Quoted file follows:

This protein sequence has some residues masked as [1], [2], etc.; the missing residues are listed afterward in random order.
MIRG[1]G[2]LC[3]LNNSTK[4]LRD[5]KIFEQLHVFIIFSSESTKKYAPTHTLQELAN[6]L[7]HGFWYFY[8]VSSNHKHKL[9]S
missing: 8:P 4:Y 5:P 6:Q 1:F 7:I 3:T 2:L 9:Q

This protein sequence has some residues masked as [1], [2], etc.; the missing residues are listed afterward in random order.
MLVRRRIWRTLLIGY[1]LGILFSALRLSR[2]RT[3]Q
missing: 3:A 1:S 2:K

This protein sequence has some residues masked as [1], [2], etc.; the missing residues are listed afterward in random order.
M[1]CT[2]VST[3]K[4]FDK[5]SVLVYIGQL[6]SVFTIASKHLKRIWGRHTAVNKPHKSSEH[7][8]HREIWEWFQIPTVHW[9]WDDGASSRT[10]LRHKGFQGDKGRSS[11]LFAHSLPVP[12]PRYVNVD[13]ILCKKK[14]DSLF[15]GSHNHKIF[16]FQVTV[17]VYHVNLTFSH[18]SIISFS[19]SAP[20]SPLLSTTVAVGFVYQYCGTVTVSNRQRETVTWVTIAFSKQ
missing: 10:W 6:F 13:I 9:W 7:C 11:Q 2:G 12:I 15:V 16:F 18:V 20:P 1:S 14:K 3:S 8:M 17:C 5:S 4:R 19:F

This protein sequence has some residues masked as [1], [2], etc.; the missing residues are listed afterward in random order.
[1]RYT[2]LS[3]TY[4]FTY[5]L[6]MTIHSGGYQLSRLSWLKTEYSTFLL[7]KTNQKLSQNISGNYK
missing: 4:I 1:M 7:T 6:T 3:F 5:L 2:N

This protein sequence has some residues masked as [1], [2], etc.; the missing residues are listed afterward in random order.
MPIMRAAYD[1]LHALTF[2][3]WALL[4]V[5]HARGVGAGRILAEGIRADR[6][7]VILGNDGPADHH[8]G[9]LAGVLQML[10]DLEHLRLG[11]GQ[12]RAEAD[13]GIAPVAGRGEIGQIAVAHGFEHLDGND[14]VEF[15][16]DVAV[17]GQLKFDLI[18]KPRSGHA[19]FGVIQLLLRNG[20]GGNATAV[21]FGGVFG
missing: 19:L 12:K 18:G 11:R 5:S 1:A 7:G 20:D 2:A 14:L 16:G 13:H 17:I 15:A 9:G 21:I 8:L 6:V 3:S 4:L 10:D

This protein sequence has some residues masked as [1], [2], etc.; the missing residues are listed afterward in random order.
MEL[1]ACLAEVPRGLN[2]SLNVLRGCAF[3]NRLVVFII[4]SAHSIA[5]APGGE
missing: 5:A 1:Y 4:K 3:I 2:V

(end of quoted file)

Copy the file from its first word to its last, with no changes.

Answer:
This protein sequence has some residues masked as [1], [2], etc.; the missing residues are listed afterward in random order.
MIRG[1]G[2]LC[3]LNNSTK[4]LRD[5]KIFEQLHVFIIFSSESTKKYAPTHTLQELAN[6]L[7]HGFWYFY[8]VSSNHKHKL[9]S
missing: 8:P 4:Y 5:P 6:Q 1:F 7:I 3:T 2:L 9:Q

This protein sequence has some residues masked as [1], [2], etc.; the missing residues are listed afterward in random order.
MLVRRRIWRTLLIGY[1]LGILFSALRLSR[2]RT[3]Q
missing: 3:A 1:S 2:K

This protein sequence has some residues masked as [1], [2], etc.; the missing residues are listed afterward in random order.
M[1]CT[2]VST[3]K[4]FDK[5]SVLVYIGQL[6]SVFTIASKHLKRIWGRHTAVNKPHKSSEH[7][8]HREIWEWFQIPTVHW[9]WDDGASSRT[10]LRHKGFQGDKGRSS[11]LFAHSLPVP[12]PRYVNVD[13]ILCKKK[14]DSLF[15]GSHNHKIF[16]FQVTV[17]VYHVNLTFSH[18]SIISFS[19]SAP[20]SPLLSTTVAVGFVYQYCGTVTVSNRQRETVTWVTIAFSKQ
missing: 10:W 6:F 13:I 9:W 7:C 11:Q 2:G 12:I 15:V 16:F 18:V 20:P 1:S 14:K 3:S 8:M 17:C 5:S 4:R 19:F

This protein sequence has some residues masked as [1], [2], etc.; the missing residues are listed afterward in random order.
[1]RYT[2]LS[3]TY[4]FTY[5]L[6]MTIHSGGYQLSRLSWLKTEYSTFLL[7]KTNQKLSQNISGNYK
missing: 4:I 1:M 7:T 6:T 3:F 5:L 2:N

This protein sequence has some residues masked as [1], [2], etc.; the missing residues are listed afterward in random order.
MPIMRAAYD[1]LHALTF[2][3]WALL[4]V[5]HARGVGAGRILAEGIRADR[6][7]VILGNDGPADHH[8]G[9]LAGVLQML[10]DLEHLRLG[11]GQ[12]RAEAD[13]GIAPVAGRGEIGQIAVAHGFEHLDGND[14]VEF[15][16]DVAV[17]GQLKFDLI[18]KPRSGHA[19]FGVIQLLLRNG[20]GGNATAV[21]FGGVFG
missing: 19:L 12:K 18:G 11:R 5:S 1:A 7:G 20:D 2:A 14:L 16:G 13:H 17:I 15:A 9:G 21:I 8:L 6:V 3:S 4:L 10:D

This protein sequence has some residues masked as [1], [2], etc.; the missing residues are listed afterward in random order.
MEL[1]ACLAEVPRGLN[2]SLNVLRGCAF[3]NRLVVFII[4]SAHSIA[5]APGGE
missing: 5:A 1:Y 4:K 3:I 2:V